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Mystery in the meat: Supermarket employee finds handgun in frozen food

While unpacking a case of frozen meat, a New Mexico grocery store employee found a loaded gun packed with seven rounds of ammo. KOB's Erica Zucco reports.

A supermarket employee in Roswell, N.M., found an unexpected item in a case of frozen meat this week: a loaded handgun.

The Albertsons worker was unwrapping the meat, which had been shipped from a packing plant in Colorado, when he discovered the firearm, along with seven rounds of ammunition, on Wednesday.

"The big cases of meat come in a box," Sabrina Morales, Roswell Police Department public relations liaison, said. "When he opened it, he saw the firearm. It wasn't packaged inside with the meat, but it was in the same box."  

The man brought the Rock Island Armory .38 super semi auto handgun, along with the ammo, into the Roswell Police Department at about 2 p.m. that afternoon, she said.

Where the gun came from is a mystery to police. It was entered into the National Crime Information Center database, but no reports of its being stolen came up.

The supermarket employee wiped it clean before turning it in, making it difficult for police to find any identifying fingerprints.

Adding to officers' challenge: The meat, which was sent to Albertsons from Swift Packing Plant in Greeley, Colo., was packaged more than a year ago.

"The other part that's disturbing is the date on the package was 6.8.2011. I don't know how long meat stays well-frozen, but that was the date of the package he was opening," Morales said.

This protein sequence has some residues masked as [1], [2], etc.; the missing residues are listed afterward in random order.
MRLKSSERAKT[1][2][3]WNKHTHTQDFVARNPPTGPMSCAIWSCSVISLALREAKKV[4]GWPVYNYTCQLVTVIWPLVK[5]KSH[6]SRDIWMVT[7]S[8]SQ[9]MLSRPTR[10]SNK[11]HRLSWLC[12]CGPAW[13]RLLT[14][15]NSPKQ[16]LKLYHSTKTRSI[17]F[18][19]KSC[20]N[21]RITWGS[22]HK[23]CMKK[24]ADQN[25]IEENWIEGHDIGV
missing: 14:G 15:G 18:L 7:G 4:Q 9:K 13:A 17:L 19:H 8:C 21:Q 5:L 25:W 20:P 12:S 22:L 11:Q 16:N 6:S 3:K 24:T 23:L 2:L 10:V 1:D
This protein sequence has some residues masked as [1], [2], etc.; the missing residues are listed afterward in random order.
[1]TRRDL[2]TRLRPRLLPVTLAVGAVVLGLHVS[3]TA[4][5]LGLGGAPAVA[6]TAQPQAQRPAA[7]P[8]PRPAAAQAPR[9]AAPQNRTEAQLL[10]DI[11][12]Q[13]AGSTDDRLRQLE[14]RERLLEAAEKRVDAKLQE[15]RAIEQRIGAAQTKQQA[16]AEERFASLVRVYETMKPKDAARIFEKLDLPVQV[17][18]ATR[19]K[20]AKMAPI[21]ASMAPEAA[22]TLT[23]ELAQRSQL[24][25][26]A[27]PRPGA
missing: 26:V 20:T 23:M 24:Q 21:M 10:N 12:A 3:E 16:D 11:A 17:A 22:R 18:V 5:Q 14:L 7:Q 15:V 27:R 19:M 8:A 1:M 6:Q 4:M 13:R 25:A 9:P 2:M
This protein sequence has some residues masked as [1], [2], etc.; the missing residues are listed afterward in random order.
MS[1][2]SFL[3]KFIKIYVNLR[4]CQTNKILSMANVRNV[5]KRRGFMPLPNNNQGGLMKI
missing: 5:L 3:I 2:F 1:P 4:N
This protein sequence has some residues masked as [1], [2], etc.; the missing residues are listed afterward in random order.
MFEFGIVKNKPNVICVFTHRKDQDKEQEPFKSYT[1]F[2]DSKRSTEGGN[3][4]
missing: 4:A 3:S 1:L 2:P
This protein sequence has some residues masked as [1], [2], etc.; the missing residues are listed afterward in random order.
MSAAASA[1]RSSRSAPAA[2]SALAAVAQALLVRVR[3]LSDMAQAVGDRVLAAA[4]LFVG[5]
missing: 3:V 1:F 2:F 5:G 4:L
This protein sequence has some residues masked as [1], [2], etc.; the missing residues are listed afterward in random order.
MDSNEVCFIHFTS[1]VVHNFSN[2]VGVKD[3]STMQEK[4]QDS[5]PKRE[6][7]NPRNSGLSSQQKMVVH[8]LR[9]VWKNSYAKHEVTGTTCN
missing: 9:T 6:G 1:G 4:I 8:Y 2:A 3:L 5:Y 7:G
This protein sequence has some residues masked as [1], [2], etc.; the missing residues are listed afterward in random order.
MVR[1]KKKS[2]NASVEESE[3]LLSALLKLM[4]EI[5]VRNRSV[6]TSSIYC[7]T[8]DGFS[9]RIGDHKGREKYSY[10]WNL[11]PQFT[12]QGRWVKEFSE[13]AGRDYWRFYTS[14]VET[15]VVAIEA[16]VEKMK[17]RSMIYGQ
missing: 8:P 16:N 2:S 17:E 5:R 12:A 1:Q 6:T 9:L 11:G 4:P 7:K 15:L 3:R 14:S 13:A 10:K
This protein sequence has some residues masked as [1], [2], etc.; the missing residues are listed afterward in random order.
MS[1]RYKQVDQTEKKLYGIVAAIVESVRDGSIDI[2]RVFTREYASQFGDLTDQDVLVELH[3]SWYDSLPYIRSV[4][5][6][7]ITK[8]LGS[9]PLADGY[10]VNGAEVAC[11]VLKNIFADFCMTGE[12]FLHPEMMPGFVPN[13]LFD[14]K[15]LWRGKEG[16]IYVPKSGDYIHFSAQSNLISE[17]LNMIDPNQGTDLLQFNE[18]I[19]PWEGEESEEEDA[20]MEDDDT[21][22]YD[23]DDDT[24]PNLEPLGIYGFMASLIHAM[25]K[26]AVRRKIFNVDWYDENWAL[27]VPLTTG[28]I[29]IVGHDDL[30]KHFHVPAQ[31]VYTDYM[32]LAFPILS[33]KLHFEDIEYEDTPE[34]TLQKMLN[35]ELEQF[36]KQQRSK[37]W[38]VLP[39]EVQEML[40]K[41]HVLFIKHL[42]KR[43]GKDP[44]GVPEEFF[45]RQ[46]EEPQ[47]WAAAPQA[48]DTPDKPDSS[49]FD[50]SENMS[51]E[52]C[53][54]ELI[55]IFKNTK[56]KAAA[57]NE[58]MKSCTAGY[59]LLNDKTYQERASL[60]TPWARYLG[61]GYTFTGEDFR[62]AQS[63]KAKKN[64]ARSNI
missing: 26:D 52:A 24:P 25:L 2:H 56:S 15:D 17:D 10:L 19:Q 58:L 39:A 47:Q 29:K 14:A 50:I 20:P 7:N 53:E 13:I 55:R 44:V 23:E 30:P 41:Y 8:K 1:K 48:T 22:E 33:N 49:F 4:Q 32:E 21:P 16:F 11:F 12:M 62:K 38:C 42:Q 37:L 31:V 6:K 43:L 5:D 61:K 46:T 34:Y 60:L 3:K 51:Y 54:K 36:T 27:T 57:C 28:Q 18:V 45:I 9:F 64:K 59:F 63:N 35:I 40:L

A call to Swift Packing Plant's corporate office from NBC News was not returned Friday. Roswell police, who did not identify the Albertsons employee, said they have collected all the information they can and have turned the investigation over to Greeley police.

In the meantime, Roswell police are hoping their NCIC database query through the federal Bureau of Alcohol, Tobacco and Firearms may provide some clues, but Roswell Sgt. Jim Preston told New Mexico's KOB.com that the search could take months.

"If it was stolen, we would have thought that by now it would have been entered into the actual database, NCIC, as a stolen firearm," he said. "But we don't have any of that information, and it is something we're looking into."

The gun has made for one of the more memorable cases for the Roswell department.

"You hear of people finding frogs in their salad or weird stuff like that, but never heard of this one," Morales said.

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